Did URA, Ministry of Health cause it?
Kampala, Uganda | IAN KATUSIIME | An unreasonable testing protocol, greed and an unresponsive government to popular needs has seen Ugandans treated to the worst of January blues with fuel prices going as high up as UgShs10, 000 for a litre. The prices are not expected to stabilise soon.
The spillover effects will also manifest for an extended period; even when the economy opens fully starting on Jan. 24.
According to some experts, the current fuel crisis could have been predicted and averted. They say some of the underlying causes of the hike were noticeable last year around September 2021 and appeared to peak two months later in November.
Based on this, the question that has been on the minds of Ugandans is: why did the government sit back and watch as a 50-100km snarl up build up on the Uganda-Kenya border town?
Critics say the fuel crisis has exposed the highest echelons of government decision making which involves major ministries like Finance, Health, and Energy.
Prime Minister Robina Nabbanja’s flippant take on the issue in a viral video clip displayed to most Ugandans how the government leadership behaves in times of crisis.
President Yoweri Museveni has stayed silent on the issue. But even with the fuel crunch well into its third week, Nabbanja’s attempt to speak to the public on the issue did not communicate anything and she appeared clueless of what was going on.
In a briefing with journalists, Minister for Energy Ruth Nankabirwa, opted for a broader view saying for as long as Uganda remains a net importer of petroleum products, its hands will always be tied. Nankabirwa cautioned fuel dealers not to use the current shortage to diddle Ugandans.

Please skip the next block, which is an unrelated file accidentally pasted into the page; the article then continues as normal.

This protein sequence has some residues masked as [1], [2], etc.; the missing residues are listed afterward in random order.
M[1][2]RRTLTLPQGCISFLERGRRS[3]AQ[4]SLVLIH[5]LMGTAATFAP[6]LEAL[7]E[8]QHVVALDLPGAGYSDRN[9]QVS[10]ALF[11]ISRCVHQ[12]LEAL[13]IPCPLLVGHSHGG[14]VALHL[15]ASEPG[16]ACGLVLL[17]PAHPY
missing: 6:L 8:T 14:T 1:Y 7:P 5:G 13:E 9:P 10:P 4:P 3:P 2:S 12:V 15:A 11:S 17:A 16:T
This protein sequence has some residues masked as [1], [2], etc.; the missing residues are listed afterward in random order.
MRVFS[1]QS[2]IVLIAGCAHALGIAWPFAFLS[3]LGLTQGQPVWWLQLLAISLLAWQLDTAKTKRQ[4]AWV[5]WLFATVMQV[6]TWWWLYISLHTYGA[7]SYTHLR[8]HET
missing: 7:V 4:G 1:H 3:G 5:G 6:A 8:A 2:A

Leader of Opposition Mathias Mpuuga wrote to the Speaker of Parliament calling for a special parliamentary sitting to discuss the fuel crisis.
“This is premised on the fact that the crisis is escalating and requires urgent attention before it manifests into a huge economic and security crisis,” Mpuuga said in his letter.
Bodies like Uganda Revenue Authority (URA) and the larger role of cabinet have also been on the spot for foot dragging as an angry public deals with a fuel crisis possibly last seen in the days of the post-election violence in Kenya in 2008 when Uganda was cut off from its main supply route.
The collective inability to of government agencies to communicate to the public in lay terms simply built up more anger and forced fuel dealers to super hike the trickles of fuel they had left in their stations.
Matters were not helped when in the middle of the crisis, URA cargo scanners at the Malaba border point broke down- dashing hopes of fuel dealers in Kampala and elsewhere desperately waiting for fuel. By the time they were operational again, the snarl up had become longer and frustration was spilling over as far as Arua, Kabale, Gulu.
With Covid testing suspended, there is a slight improvement but scanners are still slow on top of other complications according to a source stationed at the Malaba border post.
“Specifically for fuel, UNBS has to mark every truck and that’s also a cause for delay. But as of this morning, the trucks were about 15km into Kenya and reducing from yesterday’s 28km,” the source told The Independent on Jan. 20.
The source added that the gantry cargo scanners are faster because they’re drive through.
“The challenge was that the one for Malaba malfunctioned and the one for Busia was knocked by a truck. So URA had to get a mobile one from the South Sudan border. Repairs of the main ones are taking ages.” he explained.
As URA did its firefighting on social media, so did other government agencies.
Ramathan Ggoobi, the Secretary to the Treasury and Permanent Secretary at the Ministry of Finance, came under fire when he explained away the fuel crunch in pure economic lingo while saying the crisis had nothing to do with economics. “Fellow Ugandans, the current spike in fuel prices has nothing to do with economics. It was caused by a temporary exogenous shock caused by administrative decisions to control the spread of #COVID19, here & globally. The responsible parties are addressing them.”